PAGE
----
Private companies across the mid-Atlantic region put their hiring plans on hold due to Hurricane Sandy, pushing November’s jobs number lower than expected. According to the latest ADP National Report, companies added 118,000 jobs during the month. Bloomberg economists had largely predicted 125,000 jobs. The region hardest hit by Sandy “employs 14 percent” of the nation’s workers, the news wire reports. “The report estimated that Sandy reduced payrolls by about 86,000,” the story continues.
Reuters references Moody’s Analytics chief economist Mark Zandi, who said “that underlying growth in private sector jobs was around 150,000 in November after the impact of Sandy is discounted as well as about 60,000 to 70,000 jobs that were brought forward due to the start of the holiday season.”
Sandy was also blamed for less-than-stellar jobs numbers from the US Labor Department for the week ending November 17, in which unemployment claims were up 41,000. Public sector jobs like government workers and teachers were hard hit in that report, which has taken a toll on the employment rate for African-American women.
It was reported this morning that President Obama plans to ask for $50 billion in Sandy relief funds, which would help New York, New Jersey, and Connecticut. The states had sought more than $30 billion more than that. “The White House is trying to frame its storm-spending request so as not to conflict with its showdown with Republicans in Congress over broader budget issues, hoping to present it as a separate issue that has little to do with the long-term health of the treasury,” The New York Times reports. Small businesses and homeowners would likely benefit from some of that, though it has yet to be determined how exactly it will be spent.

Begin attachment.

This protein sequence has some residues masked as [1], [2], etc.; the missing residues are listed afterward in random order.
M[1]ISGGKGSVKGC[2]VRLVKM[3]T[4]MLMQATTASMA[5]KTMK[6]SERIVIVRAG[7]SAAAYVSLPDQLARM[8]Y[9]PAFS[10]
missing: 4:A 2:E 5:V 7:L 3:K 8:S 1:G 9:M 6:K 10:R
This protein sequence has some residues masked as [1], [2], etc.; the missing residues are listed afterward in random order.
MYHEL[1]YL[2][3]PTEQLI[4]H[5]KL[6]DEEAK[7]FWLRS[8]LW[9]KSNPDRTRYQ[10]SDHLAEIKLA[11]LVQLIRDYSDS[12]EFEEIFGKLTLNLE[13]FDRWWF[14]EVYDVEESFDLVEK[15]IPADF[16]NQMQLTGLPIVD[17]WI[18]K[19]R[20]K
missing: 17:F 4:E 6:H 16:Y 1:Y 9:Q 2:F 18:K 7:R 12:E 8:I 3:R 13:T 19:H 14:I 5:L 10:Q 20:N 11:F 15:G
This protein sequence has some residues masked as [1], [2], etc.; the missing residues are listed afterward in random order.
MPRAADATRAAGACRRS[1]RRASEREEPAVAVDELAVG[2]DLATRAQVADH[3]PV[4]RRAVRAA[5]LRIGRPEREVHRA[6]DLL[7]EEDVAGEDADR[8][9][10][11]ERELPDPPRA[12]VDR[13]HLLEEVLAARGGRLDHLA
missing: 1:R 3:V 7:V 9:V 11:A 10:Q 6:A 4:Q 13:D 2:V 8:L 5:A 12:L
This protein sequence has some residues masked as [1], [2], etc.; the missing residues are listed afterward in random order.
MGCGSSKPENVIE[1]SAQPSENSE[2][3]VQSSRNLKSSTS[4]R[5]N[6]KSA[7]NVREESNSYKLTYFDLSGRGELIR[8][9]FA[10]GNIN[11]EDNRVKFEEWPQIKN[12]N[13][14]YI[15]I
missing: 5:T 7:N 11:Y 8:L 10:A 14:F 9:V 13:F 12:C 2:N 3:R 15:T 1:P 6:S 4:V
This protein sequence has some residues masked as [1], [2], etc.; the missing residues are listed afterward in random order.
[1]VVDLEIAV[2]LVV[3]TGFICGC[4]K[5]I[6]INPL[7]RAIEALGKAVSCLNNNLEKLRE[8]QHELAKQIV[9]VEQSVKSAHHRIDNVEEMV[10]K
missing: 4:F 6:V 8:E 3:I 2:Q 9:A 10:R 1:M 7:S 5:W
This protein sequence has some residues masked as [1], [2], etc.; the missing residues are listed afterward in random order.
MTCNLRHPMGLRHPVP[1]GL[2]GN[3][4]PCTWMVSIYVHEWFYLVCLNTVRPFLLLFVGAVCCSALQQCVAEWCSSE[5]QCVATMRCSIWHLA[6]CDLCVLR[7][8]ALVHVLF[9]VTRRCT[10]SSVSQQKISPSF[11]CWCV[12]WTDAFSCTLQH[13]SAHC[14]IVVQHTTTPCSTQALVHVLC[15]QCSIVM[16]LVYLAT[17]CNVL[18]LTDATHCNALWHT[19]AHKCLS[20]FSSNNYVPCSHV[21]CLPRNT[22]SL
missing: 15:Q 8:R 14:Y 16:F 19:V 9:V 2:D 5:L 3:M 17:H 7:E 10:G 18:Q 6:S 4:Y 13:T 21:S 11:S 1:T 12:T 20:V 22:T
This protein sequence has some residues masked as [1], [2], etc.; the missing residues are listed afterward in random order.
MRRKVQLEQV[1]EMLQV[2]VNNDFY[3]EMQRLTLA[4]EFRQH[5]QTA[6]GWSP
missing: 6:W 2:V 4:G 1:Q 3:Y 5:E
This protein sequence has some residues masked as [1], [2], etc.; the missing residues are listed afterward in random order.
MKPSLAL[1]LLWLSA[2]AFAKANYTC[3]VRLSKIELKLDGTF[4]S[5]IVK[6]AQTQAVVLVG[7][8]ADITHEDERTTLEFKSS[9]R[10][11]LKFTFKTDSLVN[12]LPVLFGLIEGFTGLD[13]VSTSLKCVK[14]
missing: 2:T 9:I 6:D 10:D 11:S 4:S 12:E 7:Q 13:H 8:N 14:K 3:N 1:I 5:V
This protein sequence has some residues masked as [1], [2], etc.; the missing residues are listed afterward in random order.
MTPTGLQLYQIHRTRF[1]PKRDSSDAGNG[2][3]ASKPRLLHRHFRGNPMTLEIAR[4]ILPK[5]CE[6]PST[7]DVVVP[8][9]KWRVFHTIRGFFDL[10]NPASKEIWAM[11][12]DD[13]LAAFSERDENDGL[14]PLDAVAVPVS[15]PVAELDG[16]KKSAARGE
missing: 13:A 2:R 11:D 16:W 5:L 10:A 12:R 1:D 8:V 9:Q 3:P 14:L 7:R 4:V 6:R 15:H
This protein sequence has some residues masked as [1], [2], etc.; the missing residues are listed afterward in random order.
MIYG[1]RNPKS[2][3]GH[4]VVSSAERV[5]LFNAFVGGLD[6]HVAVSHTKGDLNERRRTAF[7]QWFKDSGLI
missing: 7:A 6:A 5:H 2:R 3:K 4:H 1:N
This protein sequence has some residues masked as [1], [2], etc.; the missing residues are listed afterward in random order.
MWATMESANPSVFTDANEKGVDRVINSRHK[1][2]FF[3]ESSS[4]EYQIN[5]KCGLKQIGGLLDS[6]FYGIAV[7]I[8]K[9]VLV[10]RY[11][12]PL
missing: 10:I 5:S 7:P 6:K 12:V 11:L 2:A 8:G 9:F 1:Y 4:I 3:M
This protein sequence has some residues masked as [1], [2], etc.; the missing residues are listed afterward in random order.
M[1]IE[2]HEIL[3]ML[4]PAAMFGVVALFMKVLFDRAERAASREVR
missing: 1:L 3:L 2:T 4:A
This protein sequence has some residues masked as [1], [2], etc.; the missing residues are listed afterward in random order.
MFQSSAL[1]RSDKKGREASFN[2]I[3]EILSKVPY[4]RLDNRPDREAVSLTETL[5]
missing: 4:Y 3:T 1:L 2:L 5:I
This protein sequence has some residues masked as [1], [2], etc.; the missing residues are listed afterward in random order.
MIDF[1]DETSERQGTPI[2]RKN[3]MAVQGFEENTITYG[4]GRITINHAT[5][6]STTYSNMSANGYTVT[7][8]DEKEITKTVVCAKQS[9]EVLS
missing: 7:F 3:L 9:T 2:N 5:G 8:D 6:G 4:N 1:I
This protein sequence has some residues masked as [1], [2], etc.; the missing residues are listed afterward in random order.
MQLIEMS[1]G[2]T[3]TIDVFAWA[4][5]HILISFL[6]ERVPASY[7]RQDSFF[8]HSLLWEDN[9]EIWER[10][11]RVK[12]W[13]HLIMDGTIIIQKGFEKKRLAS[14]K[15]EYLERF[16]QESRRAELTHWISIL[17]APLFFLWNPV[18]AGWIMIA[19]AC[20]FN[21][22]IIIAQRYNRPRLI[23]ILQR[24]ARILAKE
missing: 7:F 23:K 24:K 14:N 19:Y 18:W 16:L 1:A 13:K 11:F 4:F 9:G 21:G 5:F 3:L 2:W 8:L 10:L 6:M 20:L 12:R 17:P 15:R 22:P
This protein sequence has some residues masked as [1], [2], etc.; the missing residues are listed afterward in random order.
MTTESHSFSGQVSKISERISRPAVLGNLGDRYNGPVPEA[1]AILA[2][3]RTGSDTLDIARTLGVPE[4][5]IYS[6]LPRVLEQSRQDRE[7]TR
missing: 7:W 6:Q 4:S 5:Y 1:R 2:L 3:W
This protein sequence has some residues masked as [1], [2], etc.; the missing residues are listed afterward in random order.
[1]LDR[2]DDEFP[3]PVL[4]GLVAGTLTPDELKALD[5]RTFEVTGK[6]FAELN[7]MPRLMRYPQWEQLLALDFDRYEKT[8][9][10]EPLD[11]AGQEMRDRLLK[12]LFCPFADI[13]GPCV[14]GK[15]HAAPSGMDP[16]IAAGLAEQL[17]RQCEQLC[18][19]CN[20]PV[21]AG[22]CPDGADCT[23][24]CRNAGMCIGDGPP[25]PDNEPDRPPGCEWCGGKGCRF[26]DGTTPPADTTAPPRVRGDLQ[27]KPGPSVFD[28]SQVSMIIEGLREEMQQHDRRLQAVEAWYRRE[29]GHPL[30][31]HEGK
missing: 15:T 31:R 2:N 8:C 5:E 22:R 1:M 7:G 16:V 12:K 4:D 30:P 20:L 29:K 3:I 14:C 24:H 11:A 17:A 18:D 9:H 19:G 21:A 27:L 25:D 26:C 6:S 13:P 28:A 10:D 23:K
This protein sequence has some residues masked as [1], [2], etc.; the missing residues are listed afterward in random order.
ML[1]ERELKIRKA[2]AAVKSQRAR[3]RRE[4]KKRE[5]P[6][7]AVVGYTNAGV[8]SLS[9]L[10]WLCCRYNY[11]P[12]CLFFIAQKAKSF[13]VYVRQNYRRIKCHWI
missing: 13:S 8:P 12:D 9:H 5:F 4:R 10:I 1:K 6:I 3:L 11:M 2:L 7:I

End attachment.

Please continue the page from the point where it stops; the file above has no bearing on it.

Temp work and retail were among the areas hard hit on the ADP report. No doubt, Sandy put a kink in the beginning of the holiday shopping season, which would affect both of these sectors. Check out our story about finding seasonal work if you’re still in the job market for one of those positions.
On The Root, Kelli Goff proposes that African-American small businesses will also help with the employment crisis in the black community. “According to research, increasing the number of minority entrepreneurs has an automatic net positive effect on minority employment numbers. The reason? Minority employers are statistically more likely to hire other minorities,” she writes.
New numbers from the U.S. Labor Department are coming this Friday.